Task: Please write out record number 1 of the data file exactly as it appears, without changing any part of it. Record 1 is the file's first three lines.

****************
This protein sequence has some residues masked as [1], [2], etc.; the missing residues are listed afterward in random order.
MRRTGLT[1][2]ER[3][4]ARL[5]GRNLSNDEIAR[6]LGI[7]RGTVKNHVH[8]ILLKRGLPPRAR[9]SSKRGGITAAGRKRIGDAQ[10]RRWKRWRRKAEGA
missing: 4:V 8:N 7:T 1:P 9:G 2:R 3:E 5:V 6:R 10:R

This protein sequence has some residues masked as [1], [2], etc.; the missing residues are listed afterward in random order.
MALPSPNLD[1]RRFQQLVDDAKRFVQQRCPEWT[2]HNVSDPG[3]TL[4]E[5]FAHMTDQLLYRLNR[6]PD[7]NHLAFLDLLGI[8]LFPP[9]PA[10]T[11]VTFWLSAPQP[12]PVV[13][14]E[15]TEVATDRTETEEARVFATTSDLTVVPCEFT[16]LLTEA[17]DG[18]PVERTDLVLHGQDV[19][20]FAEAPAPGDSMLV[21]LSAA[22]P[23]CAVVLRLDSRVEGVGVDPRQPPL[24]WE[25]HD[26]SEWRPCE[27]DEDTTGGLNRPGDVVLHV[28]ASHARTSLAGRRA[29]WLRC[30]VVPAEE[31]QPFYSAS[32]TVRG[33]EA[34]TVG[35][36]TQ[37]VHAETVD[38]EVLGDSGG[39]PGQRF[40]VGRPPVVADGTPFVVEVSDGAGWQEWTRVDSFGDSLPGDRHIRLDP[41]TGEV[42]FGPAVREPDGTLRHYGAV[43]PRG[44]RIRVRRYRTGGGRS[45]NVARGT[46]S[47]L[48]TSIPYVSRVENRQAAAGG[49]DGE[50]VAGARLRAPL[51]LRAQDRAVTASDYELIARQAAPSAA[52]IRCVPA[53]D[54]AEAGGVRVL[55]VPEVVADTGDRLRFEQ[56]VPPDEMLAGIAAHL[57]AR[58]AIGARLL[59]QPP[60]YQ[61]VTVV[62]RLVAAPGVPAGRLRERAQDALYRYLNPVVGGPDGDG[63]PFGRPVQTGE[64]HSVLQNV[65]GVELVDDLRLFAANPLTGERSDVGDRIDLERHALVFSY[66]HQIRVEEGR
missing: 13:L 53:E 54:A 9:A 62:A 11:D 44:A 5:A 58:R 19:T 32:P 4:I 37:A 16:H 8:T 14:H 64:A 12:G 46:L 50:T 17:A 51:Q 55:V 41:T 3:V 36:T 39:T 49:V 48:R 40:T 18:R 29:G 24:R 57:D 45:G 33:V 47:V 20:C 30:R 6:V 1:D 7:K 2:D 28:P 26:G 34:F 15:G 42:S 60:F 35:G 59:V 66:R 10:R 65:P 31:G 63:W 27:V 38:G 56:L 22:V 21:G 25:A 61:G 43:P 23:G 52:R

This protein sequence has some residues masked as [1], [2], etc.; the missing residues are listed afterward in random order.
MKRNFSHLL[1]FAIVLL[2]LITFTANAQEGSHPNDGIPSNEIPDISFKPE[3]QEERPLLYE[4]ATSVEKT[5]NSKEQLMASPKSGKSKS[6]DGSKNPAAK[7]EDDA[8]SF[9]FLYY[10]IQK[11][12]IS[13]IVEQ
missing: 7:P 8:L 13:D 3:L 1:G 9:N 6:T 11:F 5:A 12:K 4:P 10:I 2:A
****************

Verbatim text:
This protein sequence has some residues masked as [1], [2], etc.; the missing residues are listed afterward in random order.
MRRTGLT[1][2]ER[3][4]ARL[5]GRNLSNDEIAR[6]LGI[7]RGTVKNHVH[8]ILLKRGLPPRAR[9]SSKRGGITAAGRKRIGDAQ[10]RRWKRWRRKAEGA
missing: 4:V 8:N 7:T 1:P 9:G 2:R 3:E 5:V 6:R 10:R